There’s something so satisfying about tending to your garden. While you might take pride in your home’s interior, the exterior is there for the world to see. Your hard work can’t help but show itself off to your neighbours and passers-by! It’s natural then that we might feel a little envious if next door has a greener lawn, or the house across the road has a beautiful display of flowers in every colour.
According to one study, 42% of gardeners are envious of their neighbour’s garden. But a little competition is a good thing, right? It’ll motivate you to keep your garden looking grand! You don’t need to struggle alone with maintaining a lawn for the world to admire. We’ve enlisted the expert help of quality compost bag retailer, Compost Direct, to give you an easy full-year plan to look after your lawn.
Winter is always a tough time for your garden, but don’t give up just because of the cold air! With our help, weathering the winter will be easy. Now let us take a look on a month by month basis.
Christmas brings garden debris, so pop out to pick it up as and when needed as such things can damage your plants. Though your flowers aren’t likely to be sporting colours, you can add a touch of festivity with a few garden decorations!
Keep on top of any debris in your garden and be sure to remove it — you don’t want it damaging your garden so soon in the year! Your lawn might be a little chilly during January, so avoid walking on it as this can shatter the frozen blades of grass. You could maybe pop a sign up to stop the postman trooping over the frosty lawn.
Love is in the air for the Valentine month, so be sure to show your lawn extra love. It’s now midwinter, so keep up the work from January as the cold weather continues. Finish up any turfing you might have started last year and give your lawn a look over to see what might need addressing. Now’s a good time to check your lawn mower too; clean it, tune it up, or maybe replace it if you need to!
Spring is a great time to get the bulbs planted and begin tidying up in the garden:
For most gardeners, March is the start of the year. Your lawn should be thawed out by now, and you can start in earnest.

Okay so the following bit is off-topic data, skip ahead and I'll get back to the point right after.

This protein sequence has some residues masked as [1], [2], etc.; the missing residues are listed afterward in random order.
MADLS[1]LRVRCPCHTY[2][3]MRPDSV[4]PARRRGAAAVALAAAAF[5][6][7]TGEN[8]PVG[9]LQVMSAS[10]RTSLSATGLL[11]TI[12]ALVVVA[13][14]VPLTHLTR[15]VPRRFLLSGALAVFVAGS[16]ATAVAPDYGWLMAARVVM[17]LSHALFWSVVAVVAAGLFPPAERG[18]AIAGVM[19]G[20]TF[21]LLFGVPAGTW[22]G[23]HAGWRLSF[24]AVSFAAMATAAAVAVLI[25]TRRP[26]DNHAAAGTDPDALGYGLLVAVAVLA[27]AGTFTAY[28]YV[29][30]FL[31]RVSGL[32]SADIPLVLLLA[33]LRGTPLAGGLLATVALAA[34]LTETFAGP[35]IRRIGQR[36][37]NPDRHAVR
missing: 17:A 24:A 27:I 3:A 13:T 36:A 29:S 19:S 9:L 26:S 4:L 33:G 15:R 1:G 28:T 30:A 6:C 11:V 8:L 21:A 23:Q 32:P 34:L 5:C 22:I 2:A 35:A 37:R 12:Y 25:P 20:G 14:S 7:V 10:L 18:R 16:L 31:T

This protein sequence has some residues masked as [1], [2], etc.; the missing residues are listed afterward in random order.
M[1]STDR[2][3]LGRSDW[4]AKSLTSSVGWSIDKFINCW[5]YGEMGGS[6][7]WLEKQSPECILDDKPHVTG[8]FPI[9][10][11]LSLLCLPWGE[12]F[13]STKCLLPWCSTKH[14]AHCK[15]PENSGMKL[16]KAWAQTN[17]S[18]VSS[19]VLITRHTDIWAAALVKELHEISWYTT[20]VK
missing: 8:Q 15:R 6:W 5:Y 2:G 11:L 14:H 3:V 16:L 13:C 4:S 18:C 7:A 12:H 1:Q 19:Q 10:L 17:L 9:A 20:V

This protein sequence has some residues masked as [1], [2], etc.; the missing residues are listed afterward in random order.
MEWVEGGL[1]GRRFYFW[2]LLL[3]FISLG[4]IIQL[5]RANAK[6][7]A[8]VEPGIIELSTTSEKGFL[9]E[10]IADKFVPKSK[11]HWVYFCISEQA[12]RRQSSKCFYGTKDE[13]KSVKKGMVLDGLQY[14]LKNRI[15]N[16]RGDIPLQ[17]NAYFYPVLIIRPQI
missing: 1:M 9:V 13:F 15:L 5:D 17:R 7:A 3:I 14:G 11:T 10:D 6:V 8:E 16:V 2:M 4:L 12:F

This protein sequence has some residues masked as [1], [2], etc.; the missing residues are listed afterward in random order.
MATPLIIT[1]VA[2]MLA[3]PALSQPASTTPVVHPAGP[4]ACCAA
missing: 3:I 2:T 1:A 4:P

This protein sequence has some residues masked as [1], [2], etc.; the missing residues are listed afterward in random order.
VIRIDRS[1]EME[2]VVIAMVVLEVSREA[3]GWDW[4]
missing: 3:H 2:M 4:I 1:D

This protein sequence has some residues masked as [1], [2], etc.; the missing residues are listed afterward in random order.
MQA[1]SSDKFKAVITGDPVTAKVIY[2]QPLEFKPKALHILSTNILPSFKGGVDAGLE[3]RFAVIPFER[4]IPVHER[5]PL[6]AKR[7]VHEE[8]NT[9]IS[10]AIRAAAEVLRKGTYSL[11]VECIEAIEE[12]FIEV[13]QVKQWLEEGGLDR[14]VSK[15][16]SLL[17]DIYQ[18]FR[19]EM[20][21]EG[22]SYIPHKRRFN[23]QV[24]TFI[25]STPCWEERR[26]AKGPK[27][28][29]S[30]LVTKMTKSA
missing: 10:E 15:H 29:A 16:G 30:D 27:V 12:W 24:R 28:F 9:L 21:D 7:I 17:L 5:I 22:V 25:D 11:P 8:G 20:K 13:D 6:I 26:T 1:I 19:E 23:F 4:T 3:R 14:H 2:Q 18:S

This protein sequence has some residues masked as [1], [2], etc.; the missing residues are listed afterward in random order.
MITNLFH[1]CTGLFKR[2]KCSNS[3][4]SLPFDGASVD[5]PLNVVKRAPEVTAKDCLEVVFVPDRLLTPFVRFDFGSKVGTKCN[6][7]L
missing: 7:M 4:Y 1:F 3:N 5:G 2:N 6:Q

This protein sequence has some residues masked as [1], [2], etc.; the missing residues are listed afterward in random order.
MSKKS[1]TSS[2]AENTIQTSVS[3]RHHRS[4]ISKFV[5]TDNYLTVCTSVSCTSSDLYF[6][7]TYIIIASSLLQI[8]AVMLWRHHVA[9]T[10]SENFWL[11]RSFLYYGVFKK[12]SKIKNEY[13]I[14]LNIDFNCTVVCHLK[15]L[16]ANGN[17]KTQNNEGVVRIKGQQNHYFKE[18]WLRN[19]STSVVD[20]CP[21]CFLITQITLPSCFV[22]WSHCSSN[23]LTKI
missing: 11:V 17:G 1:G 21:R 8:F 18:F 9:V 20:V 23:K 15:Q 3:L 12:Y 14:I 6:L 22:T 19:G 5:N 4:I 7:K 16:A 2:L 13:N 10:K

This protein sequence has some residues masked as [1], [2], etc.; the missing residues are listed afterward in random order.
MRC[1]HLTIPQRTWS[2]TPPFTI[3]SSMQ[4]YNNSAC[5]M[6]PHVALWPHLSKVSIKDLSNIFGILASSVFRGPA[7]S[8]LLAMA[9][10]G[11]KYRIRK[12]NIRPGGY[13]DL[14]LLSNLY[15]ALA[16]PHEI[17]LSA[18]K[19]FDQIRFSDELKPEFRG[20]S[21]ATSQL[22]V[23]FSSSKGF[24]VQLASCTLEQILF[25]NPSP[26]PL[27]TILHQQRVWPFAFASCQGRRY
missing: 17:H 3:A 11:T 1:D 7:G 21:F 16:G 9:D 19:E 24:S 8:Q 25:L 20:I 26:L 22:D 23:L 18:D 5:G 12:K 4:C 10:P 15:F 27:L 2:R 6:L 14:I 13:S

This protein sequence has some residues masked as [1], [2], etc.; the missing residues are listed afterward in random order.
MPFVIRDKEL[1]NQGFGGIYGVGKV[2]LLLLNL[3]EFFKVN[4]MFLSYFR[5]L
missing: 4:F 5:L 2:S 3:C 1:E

If you’ve been keeping up with debris-removal over the winter, your garden in spring will be a perfect canvas. Now it’s time to give your lawn a little more attention; trim it down if it’s gone a little winter-wild — but be sure not to make your lawn too short. Due to the change in weather, your grass might be a little “groggy” and not grow very fast just yet. Is your lawn looking a little mossy? Give it some treatment for that now, or you can wait till the weather pick up.
April is very much the same as March — maintenance, and light trimming. If March was a little mossy and you did opt to treat your lawn, pop a spring fertiliser down now to help growth. A fertiliser with lots of nitrogen is a great choice for this.
May will bring warmer weather for the UK, so you can cut your lawn shorter if you want. Keep a close eye on any weeds sprouting up for the sun, as the good weather can make them grow quickly.
Summer is the prime season for gardeners, and with parties around the corner, you’ll want to keep you lawn pristine:
June lets you ramp up your mowing, but you also need to get a good watering in during the morning or the evening to keep your lawn happy in the heat. A little spiking of your grass can help with water absorption, but this isn’t vital. Weeds will be enjoying the summer weather now too, so don’t let the take over your lawn.